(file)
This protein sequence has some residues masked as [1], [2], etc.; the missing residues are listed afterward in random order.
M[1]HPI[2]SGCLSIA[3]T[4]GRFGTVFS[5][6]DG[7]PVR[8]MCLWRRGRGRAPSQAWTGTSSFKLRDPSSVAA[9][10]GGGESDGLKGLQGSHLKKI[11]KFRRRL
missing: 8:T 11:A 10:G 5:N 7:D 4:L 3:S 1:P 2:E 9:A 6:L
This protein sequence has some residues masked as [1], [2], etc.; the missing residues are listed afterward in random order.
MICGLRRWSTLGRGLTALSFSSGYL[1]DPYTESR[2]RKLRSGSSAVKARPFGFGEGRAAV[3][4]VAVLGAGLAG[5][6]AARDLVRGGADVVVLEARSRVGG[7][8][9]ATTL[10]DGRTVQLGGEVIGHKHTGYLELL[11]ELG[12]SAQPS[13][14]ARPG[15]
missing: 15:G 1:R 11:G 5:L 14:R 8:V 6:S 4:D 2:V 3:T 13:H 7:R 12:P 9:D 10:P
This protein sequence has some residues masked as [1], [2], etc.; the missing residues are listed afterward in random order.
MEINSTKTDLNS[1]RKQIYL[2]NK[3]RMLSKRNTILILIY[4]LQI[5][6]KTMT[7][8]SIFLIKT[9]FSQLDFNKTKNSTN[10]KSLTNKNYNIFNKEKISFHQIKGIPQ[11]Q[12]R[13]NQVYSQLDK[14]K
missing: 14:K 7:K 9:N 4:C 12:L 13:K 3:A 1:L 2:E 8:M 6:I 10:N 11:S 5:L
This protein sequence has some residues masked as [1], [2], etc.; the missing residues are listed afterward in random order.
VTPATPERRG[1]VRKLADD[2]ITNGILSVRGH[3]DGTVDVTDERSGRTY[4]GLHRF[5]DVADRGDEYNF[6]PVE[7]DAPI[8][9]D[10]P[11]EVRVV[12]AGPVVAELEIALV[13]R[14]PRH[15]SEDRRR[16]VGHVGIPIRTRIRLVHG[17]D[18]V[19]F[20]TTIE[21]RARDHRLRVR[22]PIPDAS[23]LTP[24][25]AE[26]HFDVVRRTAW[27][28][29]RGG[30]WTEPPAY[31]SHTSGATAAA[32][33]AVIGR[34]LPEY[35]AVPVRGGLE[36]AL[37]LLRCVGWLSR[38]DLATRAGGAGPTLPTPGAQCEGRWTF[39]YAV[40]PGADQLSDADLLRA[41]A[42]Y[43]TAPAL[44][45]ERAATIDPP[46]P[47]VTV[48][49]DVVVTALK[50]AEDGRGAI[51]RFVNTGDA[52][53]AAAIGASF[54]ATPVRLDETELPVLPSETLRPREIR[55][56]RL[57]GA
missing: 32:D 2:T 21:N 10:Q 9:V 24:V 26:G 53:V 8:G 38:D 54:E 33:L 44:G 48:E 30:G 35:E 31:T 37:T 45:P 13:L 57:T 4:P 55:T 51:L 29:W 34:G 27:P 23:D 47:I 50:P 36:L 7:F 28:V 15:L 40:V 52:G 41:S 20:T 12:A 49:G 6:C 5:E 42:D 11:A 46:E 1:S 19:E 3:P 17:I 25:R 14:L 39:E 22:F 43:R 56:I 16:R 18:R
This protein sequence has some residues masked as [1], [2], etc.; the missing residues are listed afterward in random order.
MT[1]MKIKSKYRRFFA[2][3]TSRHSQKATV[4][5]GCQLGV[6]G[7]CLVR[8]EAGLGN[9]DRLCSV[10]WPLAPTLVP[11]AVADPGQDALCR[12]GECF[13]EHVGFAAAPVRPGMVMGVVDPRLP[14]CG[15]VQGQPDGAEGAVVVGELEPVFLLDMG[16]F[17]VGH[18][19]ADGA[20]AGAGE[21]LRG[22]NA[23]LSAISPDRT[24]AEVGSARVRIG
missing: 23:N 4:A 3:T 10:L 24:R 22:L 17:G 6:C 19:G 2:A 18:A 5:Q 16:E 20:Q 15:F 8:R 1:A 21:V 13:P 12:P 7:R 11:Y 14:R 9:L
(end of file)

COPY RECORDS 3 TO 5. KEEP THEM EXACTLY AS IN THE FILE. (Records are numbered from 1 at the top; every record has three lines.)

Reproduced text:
This protein sequence has some residues masked as [1], [2], etc.; the missing residues are listed afterward in random order.
MEINSTKTDLNS[1]RKQIYL[2]NK[3]RMLSKRNTILILIY[4]LQI[5][6]KTMT[7][8]SIFLIKT[9]FSQLDFNKTKNSTN[10]KSLTNKNYNIFNKEKISFHQIKGIPQ[11]Q[12]R[13]NQVYSQLDK[14]K
missing: 14:K 7:K 9:N 4:C 12:L 13:K 3:A 1:L 2:E 8:M 6:I 10:N 11:S 5:L
This protein sequence has some residues masked as [1], [2], etc.; the missing residues are listed afterward in random order.
VTPATPERRG[1]VRKLADD[2]ITNGILSVRGH[3]DGTVDVTDERSGRTY[4]GLHRF[5]DVADRGDEYNF[6]PVE[7]DAPI[8][9]D[10]P[11]EVRVV[12]AGPVVAELEIALV[13]R[14]PRH[15]SEDRRR[16]VGHVGIPIRTRIRLVHG[17]D[18]V[19]F[20]TTIE[21]RARDHRLRVR[22]PIPDAS[23]LTP[24][25]AE[26]HFDVVRRTAW[27][28][29]RGG[30]WTEPPAY[31]SHTSGATAAA[32][33]AVIGR[34]LPEY[35]AVPVRGGLE[36]AL[37]LLRCVGWLSR[38]DLATRAGGAGPTLPTPGAQCEGRWTF[39]YAV[40]PGADQLSDADLLRA[41]A[42]Y[43]TAPAL[44][45]ERAATIDPP[46]P[47]VTV[48][49]DVVVTALK[50]AEDGRGAI[51]RFVNTGDA[52][53]AAAIGASF[54]ATPVRLDETELPVLPSETLRPREIR[55][56]RL[57]GA
missing: 32:D 2:T 21:N 10:Q 9:V 24:V 26:G 53:V 8:G 38:D 54:E 33:L 44:G 48:E 30:G 35:E 31:T 37:T 45:P 13:L 57:T 4:P 55:T 51:L 29:W 34:G 27:P 23:D 47:I 50:P 36:L 7:F 28:V 15:L 40:V 52:G 41:S 20:T 12:A 49:G 6:C 5:E 42:D 11:A 46:E 1:S 19:E 3:P 17:I 25:R 14:L 39:E 22:F 43:R 56:I 16:R 18:R
This protein sequence has some residues masked as [1], [2], etc.; the missing residues are listed afterward in random order.
MT[1]MKIKSKYRRFFA[2][3]TSRHSQKATV[4][5]GCQLGV[6]G[7]CLVR[8]EAGLGN[9]DRLCSV[10]WPLAPTLVP[11]AVADPGQDALCR[12]GECF[13]EHVGFAAAPVRPGMVMGVVDPRLP[14]CG[15]VQGQPDGAEGAVVVGELEPVFLLDMG[16]F[17]VGH[18][19]ADGA[20]AGAGE[21]LRG[22]NA[23]LSAISPDRT[24]AEVGSARVRIG
missing: 23:N 4:A 3:T 10:L 24:R 22:L 17:G 6:C 19:G 2:A 18:A 5:Q 16:E 20:Q 15:F 8:R 1:A 21:V 13:P 12:P 7:R 11:Y 14:R 9:L